With K-12 classes in Leon County commencing Thursday, August 10, and University scheduling on Monday, August 28, the unexpected tropical storm, now Hurricane Idalia, has begun to raise concerns on its impact on the learning cycle of this year.
As of August 28, Leon County has been put under a tropical storm watch as Idalia is now a confirmed hurricane, expected to reach a level three as it makes landfall.
Leon County Superintendent Rocky Hanna explained in a video post that schools will be open Tuesday, August 29, and closed Wednesday, August 30, as this storm is expected to have a significant impact on the area.
Florida A&M University, Florida State University and Tallahassee Community College have since announced the same school closure until further notice, with a recent update from Florida A&M University stating that classes will conclude on Tuesday, August 29 at 12:30 p.m. and resume Sept. 5 at normal hours.
Having started, this hurricane does not seem to deter the start of the school year, but more so interrupt the beginning of crucial instruction time.
For grade school participants, this means severe interruption, leading to a week without proper instruction. Interest may be lost by this time, and it may be hard to regain focus.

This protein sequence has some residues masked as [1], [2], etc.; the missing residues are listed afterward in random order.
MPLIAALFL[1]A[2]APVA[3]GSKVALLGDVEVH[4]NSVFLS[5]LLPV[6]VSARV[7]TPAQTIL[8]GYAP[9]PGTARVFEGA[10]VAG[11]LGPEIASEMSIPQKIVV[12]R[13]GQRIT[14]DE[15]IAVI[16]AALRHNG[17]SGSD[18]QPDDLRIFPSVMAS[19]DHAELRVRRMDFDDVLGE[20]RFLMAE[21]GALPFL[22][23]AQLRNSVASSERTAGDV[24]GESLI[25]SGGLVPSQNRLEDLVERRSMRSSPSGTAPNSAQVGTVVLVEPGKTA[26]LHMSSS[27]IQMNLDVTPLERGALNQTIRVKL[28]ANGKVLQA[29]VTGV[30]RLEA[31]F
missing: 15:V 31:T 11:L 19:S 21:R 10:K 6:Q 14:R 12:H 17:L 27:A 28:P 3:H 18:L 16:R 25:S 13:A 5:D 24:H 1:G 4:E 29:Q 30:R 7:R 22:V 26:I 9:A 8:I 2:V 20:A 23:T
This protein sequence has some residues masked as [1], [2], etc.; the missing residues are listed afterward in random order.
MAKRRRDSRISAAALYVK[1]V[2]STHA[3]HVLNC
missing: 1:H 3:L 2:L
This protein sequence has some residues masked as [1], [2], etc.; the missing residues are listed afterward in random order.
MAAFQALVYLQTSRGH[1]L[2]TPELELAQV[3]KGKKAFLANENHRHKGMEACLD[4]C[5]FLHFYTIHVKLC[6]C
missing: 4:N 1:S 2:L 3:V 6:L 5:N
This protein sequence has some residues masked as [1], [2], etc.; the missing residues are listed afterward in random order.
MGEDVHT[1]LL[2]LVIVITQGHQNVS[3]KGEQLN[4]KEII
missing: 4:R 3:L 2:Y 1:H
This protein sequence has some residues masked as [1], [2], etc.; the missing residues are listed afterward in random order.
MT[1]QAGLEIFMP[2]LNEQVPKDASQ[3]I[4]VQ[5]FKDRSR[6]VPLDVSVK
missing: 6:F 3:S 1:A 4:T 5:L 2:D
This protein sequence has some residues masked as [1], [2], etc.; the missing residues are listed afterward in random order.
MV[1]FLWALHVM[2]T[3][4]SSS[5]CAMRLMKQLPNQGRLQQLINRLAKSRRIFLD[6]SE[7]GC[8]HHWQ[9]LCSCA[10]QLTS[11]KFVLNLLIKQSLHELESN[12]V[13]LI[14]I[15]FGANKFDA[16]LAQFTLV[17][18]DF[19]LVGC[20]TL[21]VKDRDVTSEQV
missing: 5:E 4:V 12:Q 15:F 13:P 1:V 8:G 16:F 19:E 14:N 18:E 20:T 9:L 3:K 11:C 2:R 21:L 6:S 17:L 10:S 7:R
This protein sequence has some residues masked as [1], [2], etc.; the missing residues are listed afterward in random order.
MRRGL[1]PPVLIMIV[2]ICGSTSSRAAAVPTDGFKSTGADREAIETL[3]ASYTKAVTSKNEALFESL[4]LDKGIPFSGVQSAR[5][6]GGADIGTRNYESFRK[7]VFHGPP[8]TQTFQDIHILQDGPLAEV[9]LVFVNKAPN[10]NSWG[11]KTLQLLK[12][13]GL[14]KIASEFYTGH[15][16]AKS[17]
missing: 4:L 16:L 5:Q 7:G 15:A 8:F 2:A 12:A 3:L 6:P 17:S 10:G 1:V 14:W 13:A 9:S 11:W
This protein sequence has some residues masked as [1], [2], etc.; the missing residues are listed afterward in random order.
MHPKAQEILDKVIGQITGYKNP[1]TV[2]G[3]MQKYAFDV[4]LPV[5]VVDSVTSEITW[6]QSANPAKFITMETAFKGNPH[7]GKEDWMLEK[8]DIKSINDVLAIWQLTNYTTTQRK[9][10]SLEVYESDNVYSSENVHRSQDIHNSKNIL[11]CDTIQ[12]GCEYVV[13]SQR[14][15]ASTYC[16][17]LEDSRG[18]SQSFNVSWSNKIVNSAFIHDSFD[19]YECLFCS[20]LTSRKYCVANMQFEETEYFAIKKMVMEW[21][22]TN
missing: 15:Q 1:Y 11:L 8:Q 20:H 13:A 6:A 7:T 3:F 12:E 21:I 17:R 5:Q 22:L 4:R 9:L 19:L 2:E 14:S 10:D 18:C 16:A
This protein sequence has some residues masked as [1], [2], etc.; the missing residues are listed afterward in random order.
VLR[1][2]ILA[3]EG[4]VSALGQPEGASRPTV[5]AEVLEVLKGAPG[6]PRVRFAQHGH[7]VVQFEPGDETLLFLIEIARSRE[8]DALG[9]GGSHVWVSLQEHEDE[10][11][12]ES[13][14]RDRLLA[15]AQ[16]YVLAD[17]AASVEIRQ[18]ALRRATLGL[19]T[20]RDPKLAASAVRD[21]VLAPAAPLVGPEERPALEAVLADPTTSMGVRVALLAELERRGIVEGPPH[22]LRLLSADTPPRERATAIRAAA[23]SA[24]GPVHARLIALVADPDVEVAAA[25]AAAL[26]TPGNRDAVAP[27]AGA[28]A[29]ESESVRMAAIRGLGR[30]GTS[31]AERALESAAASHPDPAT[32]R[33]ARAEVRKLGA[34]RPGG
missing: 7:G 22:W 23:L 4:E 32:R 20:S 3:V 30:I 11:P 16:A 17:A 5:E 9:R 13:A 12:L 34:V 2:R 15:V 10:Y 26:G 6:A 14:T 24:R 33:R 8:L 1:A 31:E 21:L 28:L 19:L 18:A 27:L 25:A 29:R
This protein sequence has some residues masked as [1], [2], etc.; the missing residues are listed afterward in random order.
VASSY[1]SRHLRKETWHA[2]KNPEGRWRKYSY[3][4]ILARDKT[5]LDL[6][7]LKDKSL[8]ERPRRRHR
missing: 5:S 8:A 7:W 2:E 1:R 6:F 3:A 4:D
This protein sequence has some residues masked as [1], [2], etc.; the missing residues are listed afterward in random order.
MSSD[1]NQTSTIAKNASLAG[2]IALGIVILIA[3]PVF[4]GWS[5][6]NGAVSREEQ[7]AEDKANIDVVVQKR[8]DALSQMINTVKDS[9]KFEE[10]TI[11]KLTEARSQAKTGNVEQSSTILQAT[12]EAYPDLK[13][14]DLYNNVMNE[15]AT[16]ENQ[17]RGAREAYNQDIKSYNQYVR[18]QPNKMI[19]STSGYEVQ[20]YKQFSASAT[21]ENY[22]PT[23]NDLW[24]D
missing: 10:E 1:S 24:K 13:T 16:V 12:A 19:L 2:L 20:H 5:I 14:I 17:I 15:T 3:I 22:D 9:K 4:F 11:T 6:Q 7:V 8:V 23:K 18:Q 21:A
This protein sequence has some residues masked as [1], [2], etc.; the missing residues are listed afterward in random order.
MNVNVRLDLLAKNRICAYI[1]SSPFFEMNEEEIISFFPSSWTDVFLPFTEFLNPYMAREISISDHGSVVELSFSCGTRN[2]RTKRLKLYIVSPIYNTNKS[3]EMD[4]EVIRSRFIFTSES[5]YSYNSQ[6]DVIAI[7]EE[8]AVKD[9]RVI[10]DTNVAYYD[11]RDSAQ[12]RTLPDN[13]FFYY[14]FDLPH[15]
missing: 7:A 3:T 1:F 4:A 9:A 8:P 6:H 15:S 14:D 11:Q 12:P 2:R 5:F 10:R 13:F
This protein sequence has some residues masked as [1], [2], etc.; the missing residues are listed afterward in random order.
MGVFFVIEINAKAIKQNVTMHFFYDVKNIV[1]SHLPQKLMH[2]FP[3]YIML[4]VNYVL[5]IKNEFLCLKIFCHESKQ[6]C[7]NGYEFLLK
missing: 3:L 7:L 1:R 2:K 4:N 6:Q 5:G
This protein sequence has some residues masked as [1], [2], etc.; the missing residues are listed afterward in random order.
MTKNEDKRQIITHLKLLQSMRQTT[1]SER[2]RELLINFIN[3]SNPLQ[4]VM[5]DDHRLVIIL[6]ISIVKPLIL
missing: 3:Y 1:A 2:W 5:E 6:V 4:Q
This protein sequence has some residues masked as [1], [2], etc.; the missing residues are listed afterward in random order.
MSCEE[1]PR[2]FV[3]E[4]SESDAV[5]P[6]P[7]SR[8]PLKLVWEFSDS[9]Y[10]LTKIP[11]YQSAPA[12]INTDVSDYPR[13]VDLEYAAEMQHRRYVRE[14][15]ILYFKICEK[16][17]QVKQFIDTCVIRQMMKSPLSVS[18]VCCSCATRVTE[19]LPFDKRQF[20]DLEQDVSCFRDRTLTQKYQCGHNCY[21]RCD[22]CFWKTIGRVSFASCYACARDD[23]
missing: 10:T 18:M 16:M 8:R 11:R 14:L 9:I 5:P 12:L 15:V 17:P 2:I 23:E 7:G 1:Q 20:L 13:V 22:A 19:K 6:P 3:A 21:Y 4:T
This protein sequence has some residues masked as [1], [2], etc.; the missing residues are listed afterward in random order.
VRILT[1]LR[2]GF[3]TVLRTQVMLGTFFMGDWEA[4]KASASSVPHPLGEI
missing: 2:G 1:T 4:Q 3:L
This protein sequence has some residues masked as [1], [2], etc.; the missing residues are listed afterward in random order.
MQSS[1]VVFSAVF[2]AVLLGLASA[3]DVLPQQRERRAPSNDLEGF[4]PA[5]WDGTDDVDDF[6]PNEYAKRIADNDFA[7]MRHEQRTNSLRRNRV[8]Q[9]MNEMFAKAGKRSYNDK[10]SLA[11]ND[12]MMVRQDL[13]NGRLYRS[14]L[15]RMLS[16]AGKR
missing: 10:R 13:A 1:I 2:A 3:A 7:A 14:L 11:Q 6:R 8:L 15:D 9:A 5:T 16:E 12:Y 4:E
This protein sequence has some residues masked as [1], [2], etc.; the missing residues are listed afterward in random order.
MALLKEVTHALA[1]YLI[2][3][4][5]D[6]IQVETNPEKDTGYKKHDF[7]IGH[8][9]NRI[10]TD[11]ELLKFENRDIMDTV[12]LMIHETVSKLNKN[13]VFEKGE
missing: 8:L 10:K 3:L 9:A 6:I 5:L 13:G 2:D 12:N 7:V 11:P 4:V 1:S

For collegiate students, this is a severe halt to the start of school. Classes have been in session for less than two days, many students not getting the opportunity to attend some classes for the first time till next week
Collegiate students, having a small set of months to complete a course, may take the biggest fall in this if instructors decide to start an official syllabus week next week, pushing back critical instruction which can lead to cramming multiple lessons in the time frame given.
Although there is a week given to recover from this hurricane, it is only an estimate. Depending on the outcome of this storm, classes for both grade and collegiate schooling may be pushed back depending on damages to the local areas
As of now, the impact on schooling is still fresh, and can be set to a waiting game.